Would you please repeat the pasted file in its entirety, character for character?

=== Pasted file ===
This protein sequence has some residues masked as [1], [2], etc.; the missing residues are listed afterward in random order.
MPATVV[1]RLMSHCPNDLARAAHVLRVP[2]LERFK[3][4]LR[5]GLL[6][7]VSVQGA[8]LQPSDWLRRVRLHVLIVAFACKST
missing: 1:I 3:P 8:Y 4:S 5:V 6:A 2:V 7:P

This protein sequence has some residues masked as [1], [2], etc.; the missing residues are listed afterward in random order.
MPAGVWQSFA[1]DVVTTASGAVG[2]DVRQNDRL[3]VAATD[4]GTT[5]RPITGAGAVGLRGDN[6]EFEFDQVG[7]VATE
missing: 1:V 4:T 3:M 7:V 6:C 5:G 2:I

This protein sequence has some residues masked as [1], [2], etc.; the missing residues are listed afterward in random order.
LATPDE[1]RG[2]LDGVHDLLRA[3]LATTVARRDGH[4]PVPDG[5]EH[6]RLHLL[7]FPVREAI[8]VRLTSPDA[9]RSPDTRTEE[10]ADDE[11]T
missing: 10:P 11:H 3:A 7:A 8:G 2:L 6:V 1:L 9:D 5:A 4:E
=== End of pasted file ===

This protein sequence has some residues masked as [1], [2], etc.; the missing residues are listed afterward in random order.
MPATVV[1]RLMSHCPNDLARAAHVLRVP[2]LERFK[3][4]LR[5]GLL[6][7]VSVQGA[8]LQPSDWLRRVRLHVLIVAFACKST
missing: 1:I 3:P 8:Y 4:S 5:V 6:A 2:V 7:P

This protein sequence has some residues masked as [1], [2], etc.; the missing residues are listed afterward in random order.
MPAGVWQSFA[1]DVVTTASGAVG[2]DVRQNDRL[3]VAATD[4]GTT[5]RPITGAGAVGLRGDN[6]EFEFDQVG[7]VATE
missing: 1:V 4:T 3:M 7:V 6:C 5:G 2:I

This protein sequence has some residues masked as [1], [2], etc.; the missing residues are listed afterward in random order.
LATPDE[1]RG[2]LDGVHDLLRA[3]LATTVARRDGH[4]PVPDG[5]EH[6]RLHLL[7]FPVREAI[8]VRLTSPDA[9]RSPDTRTEE[10]ADDE[11]T
missing: 10:P 11:H 3:A 7:A 8:G 2:L 6:V 1:L 9:D 5:A 4:E